Okay, you’ve done it. After years, or a few days, of thoughtful consideration and desperate yearning, you’ve really done it. You’ve flipped a switch in your head, and maybe, if you’re lucky, in the heads of a few other people. You’ve acquired a desk that is really just a table, or at least one of those bean-shaped laptop-holding things. You may have also acquired your grandmother’s typewriter, or some expensive pens, or an expensive pocket-sized notebook with an expensive pocket-sized pen companion. You may have Googled the word “twee” in the hopes of learning more about a subset of the culture you’ve decided to fit yourself into, and you may have subsequently been unsure what exactly you were supposed to glean from the dozens of stills from Wes Anderson movies that then filled your screen. That is the moment you did it. You are now a Writer.
Maybe you’re a Writer because remaining in your squirrel-print pajama bottoms all day is a higher priority for you than things like food, or ever again being able to afford a new pair of pajama bottoms. Maybe you’re a Writer because you have some voices in your head that you hope will disappear if you can just write them out of you. They might, but new ones will take their places. Maybe you’re a Writer because you love stories, and you want to make, or just tell, some of your own. Writers often begin as Readers.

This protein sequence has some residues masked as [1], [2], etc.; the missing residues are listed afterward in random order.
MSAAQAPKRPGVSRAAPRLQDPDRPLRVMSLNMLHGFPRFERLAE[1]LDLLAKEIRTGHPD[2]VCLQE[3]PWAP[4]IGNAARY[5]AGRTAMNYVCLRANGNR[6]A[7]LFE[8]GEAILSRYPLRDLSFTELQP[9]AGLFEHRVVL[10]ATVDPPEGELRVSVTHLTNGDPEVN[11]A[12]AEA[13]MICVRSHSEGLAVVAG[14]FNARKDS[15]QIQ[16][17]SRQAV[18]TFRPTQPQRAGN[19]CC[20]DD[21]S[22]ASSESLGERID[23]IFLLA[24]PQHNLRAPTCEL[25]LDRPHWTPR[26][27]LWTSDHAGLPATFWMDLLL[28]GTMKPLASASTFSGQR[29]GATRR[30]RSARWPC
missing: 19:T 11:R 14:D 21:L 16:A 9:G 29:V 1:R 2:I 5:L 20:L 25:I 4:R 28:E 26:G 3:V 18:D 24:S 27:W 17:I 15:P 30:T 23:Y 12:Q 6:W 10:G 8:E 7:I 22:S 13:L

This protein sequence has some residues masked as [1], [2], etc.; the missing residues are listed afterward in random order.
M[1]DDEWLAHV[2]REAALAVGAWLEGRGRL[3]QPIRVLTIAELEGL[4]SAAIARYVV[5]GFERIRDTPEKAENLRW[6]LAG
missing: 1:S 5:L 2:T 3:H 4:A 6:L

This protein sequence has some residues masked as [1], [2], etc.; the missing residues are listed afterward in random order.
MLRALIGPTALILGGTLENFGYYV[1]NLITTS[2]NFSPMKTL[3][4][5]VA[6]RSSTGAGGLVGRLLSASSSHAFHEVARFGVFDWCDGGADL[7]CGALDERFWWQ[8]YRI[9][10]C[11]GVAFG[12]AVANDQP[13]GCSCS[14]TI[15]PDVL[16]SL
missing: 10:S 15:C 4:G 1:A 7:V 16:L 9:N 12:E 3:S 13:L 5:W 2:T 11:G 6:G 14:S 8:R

But with your new, exclusive title of Executive Writer come new responsibilities. Reading is no longer just for fun. As a Writer, reading is part of your job description. Reading is how you find the tricks you like, the tricks you don’t, the tricks you want to blatantly steal, and the tricks you know just how to twist for your own devious writerly purposes. As a Reader, you could sit back and let a story wash over you in big, macro waves. You could think about how those waves were formed, what tectonic shifts brought them to you, if you wanted to, but you didn’t have to. Some drops of these waves have probably lodged themselves in your proto-Writer brain, where they may one day coalesce into a magical dream that reveals the way your novel-in-progress should end.
But as a Writer, you need to be a little more systematic. Catalogue the droplets. Examine the physics. Pay attention. If you find yourself losing patience with a character, a narrator, a narrative, and forgoing the next chapter for a staring contest with that one really toothy squirrel on the left thigh of your pants, ask yourself why. If you find yourself blazing through a book in single, wine-fueled evening, ask yourself why. Good Writers are also Noticers and Questioners.
And Explorers – do not eschew with a firm hand anything that does not seem like the kind of thing you would write. If you want to write a novel, read some nonfiction, some plays, some poems. If you want to write some poems, read a memoir or a collection of short stories. Read blogs! Read product packaging! Read whatever you want to, and even a select few things you don’t want to. Above all, as a Writer, do what helps you, what makes you, write.
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